EAT RIGHT: The basics of beef: A visit to Brasstown Beef
Increasingly, shoppers want to know more about where their food is grown or raised. Some of this probably has to do with the fact that only 2 percent of people in North America work as farmers. Most of us are far removed from agriculture, except when we drive by a field or farm on our way to work, school or vacation.
For the past few years, I have been visiting various farms to help answer questions that consumers have. Here are excerpts of my visit to Ridgefield Farm in Brasstown, North Carolina, that supplies Brasstown Beef to Ingles Markets.
Ridgefield Farm is a 1000-plus acre cattle ranch owned by Steve Whitmire in the Southwestern corner of North Carolina close to the Georgia state line. Steve Whitmire’s father, E.J. Whitmire, established Ridgefield Farm in 1954.
At the farm I met Tim Dietz, a Texas native and Ridgefield’s ranch manager. Tim and I spent a couple of hours walking and driving around the farm that is home to some 1,200 to 1,400 head of cattle. It is a beautiful area of rolling hills, forests and ridgelines.
The four tenants that you will see clearly advertised on Brasstown Beef’s packaging are:
1. Humanely Raised
2. Vegetarian Diet
3. No Antibiotics
4. No Added Hormones
One of the things that you will often hear Brasstown Beef’s representatives says is that their cattle are “always on grass.” To accomplish this, the cattle are always in pastures with grass and/or hay and are offered a free-choice corn silage- (fermented feed) based ration. The corn silage is grown on several hundred acres of bottom lands that Ridgefield leases from nearby landowners.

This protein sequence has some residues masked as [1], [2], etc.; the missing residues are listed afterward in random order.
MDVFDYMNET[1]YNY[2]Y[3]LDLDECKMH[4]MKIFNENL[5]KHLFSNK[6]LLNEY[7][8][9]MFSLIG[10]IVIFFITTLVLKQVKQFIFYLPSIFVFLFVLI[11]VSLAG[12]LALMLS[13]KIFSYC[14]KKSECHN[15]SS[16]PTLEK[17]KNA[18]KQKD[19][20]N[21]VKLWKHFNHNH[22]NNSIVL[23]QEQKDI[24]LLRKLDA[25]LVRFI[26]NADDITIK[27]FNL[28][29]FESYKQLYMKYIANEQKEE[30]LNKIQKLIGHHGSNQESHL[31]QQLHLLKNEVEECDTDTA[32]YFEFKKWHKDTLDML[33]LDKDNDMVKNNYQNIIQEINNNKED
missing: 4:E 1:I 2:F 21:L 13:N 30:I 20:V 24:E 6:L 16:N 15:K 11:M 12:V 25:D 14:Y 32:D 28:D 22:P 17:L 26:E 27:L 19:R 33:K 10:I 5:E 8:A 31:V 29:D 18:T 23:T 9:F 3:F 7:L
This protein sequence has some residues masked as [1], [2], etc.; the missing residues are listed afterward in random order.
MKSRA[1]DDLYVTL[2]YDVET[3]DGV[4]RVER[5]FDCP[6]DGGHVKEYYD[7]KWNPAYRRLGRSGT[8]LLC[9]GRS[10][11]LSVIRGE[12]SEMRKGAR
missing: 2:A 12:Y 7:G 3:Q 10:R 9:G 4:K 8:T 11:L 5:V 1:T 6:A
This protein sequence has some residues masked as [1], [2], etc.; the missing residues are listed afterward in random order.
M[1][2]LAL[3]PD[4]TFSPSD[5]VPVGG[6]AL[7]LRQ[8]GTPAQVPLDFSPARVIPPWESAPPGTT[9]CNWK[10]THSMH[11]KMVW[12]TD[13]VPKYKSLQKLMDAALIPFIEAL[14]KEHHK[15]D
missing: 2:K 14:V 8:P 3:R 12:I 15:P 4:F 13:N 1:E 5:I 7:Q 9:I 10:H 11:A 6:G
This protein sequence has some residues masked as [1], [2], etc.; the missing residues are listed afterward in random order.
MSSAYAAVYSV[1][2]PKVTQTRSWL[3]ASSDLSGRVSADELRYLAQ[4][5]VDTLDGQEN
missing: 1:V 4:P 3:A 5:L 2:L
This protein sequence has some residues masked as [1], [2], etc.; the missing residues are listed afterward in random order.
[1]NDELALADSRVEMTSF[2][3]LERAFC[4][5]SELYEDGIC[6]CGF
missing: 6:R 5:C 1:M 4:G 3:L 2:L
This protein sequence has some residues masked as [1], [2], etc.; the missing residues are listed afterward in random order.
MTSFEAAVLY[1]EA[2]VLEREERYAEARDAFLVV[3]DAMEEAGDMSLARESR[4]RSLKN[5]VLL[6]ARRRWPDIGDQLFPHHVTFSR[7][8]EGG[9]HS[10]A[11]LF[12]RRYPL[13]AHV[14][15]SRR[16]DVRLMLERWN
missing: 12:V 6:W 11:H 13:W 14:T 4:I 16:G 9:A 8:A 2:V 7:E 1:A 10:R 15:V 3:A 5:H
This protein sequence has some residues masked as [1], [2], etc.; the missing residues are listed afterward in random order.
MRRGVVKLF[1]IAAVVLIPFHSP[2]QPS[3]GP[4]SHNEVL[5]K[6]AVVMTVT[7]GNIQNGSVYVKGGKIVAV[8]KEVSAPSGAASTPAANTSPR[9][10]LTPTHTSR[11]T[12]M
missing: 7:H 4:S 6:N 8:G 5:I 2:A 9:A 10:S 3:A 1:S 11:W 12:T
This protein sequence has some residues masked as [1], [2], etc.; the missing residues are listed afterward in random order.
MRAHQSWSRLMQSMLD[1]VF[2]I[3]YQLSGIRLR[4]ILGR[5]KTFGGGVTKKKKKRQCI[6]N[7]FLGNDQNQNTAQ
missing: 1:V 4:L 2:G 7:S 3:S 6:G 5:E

Care and treatment
Dietz and Whitmire are proud of the fact that Ridgefield Farm is GAP 4- (Global Animal Partnership) and BQA- (Beef Quality Assurance) certified. These certifications address the humane treatment of animals.
Since Brasstown Beef clearly advertises their beef has “no antibiotics,” I asked Tim what would happen if one of the “feeder” steers got sick and needed antibiotics.
“If an animal is sick, they would be separated from the herd and identified with a special ear tag so it doesn’t spread to the others,” he said. “If the animal ends up needing antibiotics, then they get that care but then we sell them at auction and they don’t remain on the farm. Our priority is to have healthy cattle and a healthy herd and to try and prevent illness.”
The bottom line
Throughout my visit, I was impressed by the emphasis on animal care and safety as well as the personal safety of the workers. I asked Tim how he would respond to consumers who think that farmers and ranchers mistreat their animals. Tim replied thoughtfully, “When I see these cattle running down the hillside I know they are content. I can walk right up to them. They aren’t afraid because we take care of them and treat them well.”